Technology and Innovation: An Airbus Defence and Space Perspective


2016-06-30 By Robbin Laird

During the Trade Media Brief 2016 meetings in Munich, Germany held on June 20 and 21, 2016, Miguel Ángel Morell, head of operations at Airbus Military. Formerly, he was head of Engineering and Technology at Airbus Military.

His brief highlighted innovations rooted in upgrades and the evolution of core platforms as well as shaping enhanced connectivity capabilities.

The connectivity piece is especially important to the future evolution of the Airbus military portfolio.

As was highlighted later by the head of Head of Military Aircraft at Airbus Defence and Space, Fernando Alonso, connectivity was key part of the future.

 Miguel Angel Morell
Miguel Angel Morell

Miguel Angel Morell ENG CV

Alonso underscored the importance for the future in terms of shaping approaches with regard to “how to connect all of our platforms together.

We have a wide portfolio of platforms, and we believe that the future of this business is about connecting all of those platforms.”

Alonso turned immediately to what I see as the flagship program (and when the A400M has reached the point of a clear baseline aircraft going forward that will be the second one), namely the A330MRTT.

“The plane refuels from the wings.

That leaves all of the interior space to leverage.

There is so much volume that can be used intelligently to put in capabilities, to put in sensors, to put appropriate personnel, to connect to the battlefield.

That is where we will focus our attention.

We need to focus on developing their systems capability and their connection capability.”

Morell discussed one technology focused on the tanker, which the Aussies, have demonstrated a clear interest, because of their advanced experience in operating the tanker. The technology is a Joint Range Extension or JRE Link16 for tankers. The focus on integrating the enhanced linke within a wideband SATCOM architecture.

He highlighted that the LINK 16 JRE could be applied to operate as a Link 16 data relay within the C3I network or to access on board the tanker of information from Link 16 networks that can provide Beyond-Line-of sight information to the deployed forces as well.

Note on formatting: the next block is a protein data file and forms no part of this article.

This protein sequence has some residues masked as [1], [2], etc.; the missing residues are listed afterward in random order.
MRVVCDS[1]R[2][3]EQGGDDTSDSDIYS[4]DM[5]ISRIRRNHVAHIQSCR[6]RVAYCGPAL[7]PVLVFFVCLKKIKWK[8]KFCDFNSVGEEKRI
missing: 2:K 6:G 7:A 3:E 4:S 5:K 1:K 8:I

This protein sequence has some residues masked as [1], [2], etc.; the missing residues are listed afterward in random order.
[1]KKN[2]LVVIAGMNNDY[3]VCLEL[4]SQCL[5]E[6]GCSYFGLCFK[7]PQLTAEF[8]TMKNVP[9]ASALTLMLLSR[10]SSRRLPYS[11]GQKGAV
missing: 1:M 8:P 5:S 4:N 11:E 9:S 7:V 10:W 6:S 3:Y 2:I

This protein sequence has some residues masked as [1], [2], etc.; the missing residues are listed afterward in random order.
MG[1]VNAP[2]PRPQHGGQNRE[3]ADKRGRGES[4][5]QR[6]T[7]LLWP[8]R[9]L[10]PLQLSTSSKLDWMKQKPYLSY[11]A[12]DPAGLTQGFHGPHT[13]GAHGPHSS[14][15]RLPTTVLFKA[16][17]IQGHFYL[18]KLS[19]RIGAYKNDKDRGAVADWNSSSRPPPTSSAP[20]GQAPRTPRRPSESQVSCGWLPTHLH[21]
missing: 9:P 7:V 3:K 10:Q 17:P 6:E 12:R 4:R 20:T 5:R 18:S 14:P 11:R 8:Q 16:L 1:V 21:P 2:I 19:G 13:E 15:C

He discussed an additional connectivity technology, not tied explicitly to the tanker, namely, airborne laser communication links.

Here the focus is upon connecitivye via laser communications between aircraft and spacecraft operating in a GEO orbit. An Airbus A310 test bed will transmit data (including video) making use of a Gb-capable channel through a Europe Data Relay Satellite (EDRS-A). This link will be able to operate at 1-2 magnitudes faster than a standard air-to-satellite link.

Another key technological development associated with the tanker was developing an automated refueling capability.

The launch customer for the tanker highlighted the importance of this technology during a visit to Australia.

 A330 MRTT RAF Refuelling A400M. Credit Photo: Airbus Military.
A330 MRTT RAF Refuelling A400M. Credit Photo: Airbus Military.

Air Commodore Lennon highlighted an important development, which Airbus was working on for the tanker.

 “They are working hard on building an autonomous boom where the boom will actually work out where the receptacle is and fly itself into contact.

 This will ease the workload for the tanker crew, and provide significant capabilities to fuel new assets coming to the tanker, such as UAVs. It would be an important step forward.

 If you have a good reliable autonomous system, then the boom operator is not tiring as quickly and so you can stay on station longer and enhance your persistence in the battle space.”

Miguel Ángel Morell provided an update on the approach introduced into the conversation in Canberra earlier this year.

The automated refueling system functions as an aide to the manual operator allowing him to process the demand side of the operation more rapidly and accurately.

It is designed to reduce risk while enhancing the speed and accuracy of a refueling operation.

And the new capability will allow for increasing the number of AAR operations performed during a mission.

The automated system has completed both its operational evaluation within the engineering simulator as well as initial operational evaluation in flight without contact. Later this year the flight test campaign will begin testing the system in doing actual refueling operations.

Other technologies highlighted in the briefing were the following:

An AAR refueling kit for a C295; a tactical ground collision avoidance system for the A400M;

Upgrades for the C-295 in terms of enhanced automation; and building a new hose system to refuel helicopters via an A400M in which the standard 80 foot hose was being tested to be replaced by a 120 foot hose;

Building a generic Ground Control Station for unmanned aerial systems;

The holding of a competition to engage the german academic community in developing new ideas for unmanned systems;

Further evolution of the weaponization of the Eurofighter;

And launching various technology demonstrators to shape a way ahead with the next generation of air combat systems.

In short, the technology program highlighted was part of the modernization strategy for the platforms and the enhanced capability to allow the platforms to more effectively connect with forces operating in the battlespace.